Public lecture by Professor Jeffrey Alexander
Friday 20th October at 5 in New Kings 10
Early in June, 2012, in a featured op-ed in the New York Times, one of Germany’s most influential economists addressed the possibility of a bailout for Greece and other ailing European economies, declaring “it doesn’t make economic sense”. Hans-Werner Sinn was reiterating an archetypal position about the proper relationship between the civil sphere and its boundaries. “Such [bailout] schemes violate the liability principle,” Sinn explained, “one of the constituting principles of a market economy, which holds that it is the creditors’ responsibility to choose their debtors.” According to such a principle, “if debtors cannot repay, creditors should bear the losses.” For states to backstop reckless creditors and debtors who cannot repay, gravely threatens this economic logic: “If we give up the liability principle, the European market economy will lose its most important allocative virtue: the careful selection of investment opportunities by creditors. We would then waste part of the capital generated by the arduous savings of earlier generations.”
Sinn’s argument can be viewed ideologically, as a politically conservative intervention in the ongoing Euro crisis; it can also be viewed analytically, as an unapologetic statement about how a modern society would work if it were to be organized upon market principles alone. There is, after all, a compelling logic that defines capitalist economic systems. Only if investors and lenders are economically rational when allocating scarce resources can capital be allocated efficiently and productively. To help ensure this outcome, markets must not only threaten; they must actually punish investors who demonstrate the lack of such prudence. If bad investors do not lose money, then scarce time and energy is wasted. When taking on debt, creditors carefully calculate future productive possibilities. If they are wrong, then their economic judgment is faulty; they must be penalized and punished in order to maintain the stringent yet economically productive rules of the capitalist game.
My interest here is not to challenge this argument from an economic point of view. The marketplace is vast and significant, and capitalist logic can be spectacularly effective in strictly economic terms. But the marketplace does not exhaust modern society, which is filled with places and positions that operate according to fundamentally different logics (Polanyi 1944, Somers 2008). At the end of his peroration on behalf of market society, Hans-Werner Sinn referred with notable sarcasm to U.S. President Barack Obama, averring, “I am surprised that the president of the world’s most successful capitalist nation would overlook this [liability principle].” He should not have been. The United States is not just capitalist but aspires to be civil and democratic. If Barack Obama urged EU financial support for Greece and other ailing European economies, he did so for the same reason that he had earlier advocated state support for American banks, creditors, and debtors alike. Elected to represent the civil sphere (Alexander 2010, Alexander and Jaworsky 2014), the President felt compelled to make the American state responsive to the human suffering of citizens, regardless of economic costs. Yes, creditors and debtors had been remarkably irresponsible as economic actors, but they were also members of the civil sphere, and deserved to be treated not only according to the logic of the market but as human beings.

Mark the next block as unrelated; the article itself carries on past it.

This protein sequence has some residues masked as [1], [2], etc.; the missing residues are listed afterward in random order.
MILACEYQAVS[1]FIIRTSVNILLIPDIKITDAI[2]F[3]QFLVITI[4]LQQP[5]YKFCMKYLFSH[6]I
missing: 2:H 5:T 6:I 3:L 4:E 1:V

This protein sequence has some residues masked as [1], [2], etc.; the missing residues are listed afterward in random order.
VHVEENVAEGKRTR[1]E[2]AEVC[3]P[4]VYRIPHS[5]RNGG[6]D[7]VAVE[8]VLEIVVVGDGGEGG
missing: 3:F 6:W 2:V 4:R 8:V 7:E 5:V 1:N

How such multiple social logics are intertwined is my concern in this essay. I investigate recent eruptions in the boundaries between economic, religious, and mass media institutions, on the one hand, and the civil sphere, on the other — by reconstructing their cultural narration in major national newspapers. I examine the Western financial crisis that exploded in 2008; the pedophile crisis in the Catholic Church commencing in 2002; and the UK phone hacking scandal that mushroomed in 2010. How did endemic, ongoing strains suddenly burst their sphere-specific boundaries and become explosive scandals in society at large? My argument is that social problems do not, in themselves, create such broad eruptions. Normally, even severe institutional strains are handled by inside authorities in ways that make them relatively invisible and un-troubling to those on the outside. Problems become crises only when they move outside their own spheres, and appear to endanger society at large. Such “societalization” occurs when the discourse and resources of the civil sphere are brought into play. It is when sphere-specific problems become societalized that routine strains are carefully scrutinized; once lauded institutions become ferociously criticized; targeted elites are threatened and punished; and sometimes far-reaching efforts at institutional reforms are made.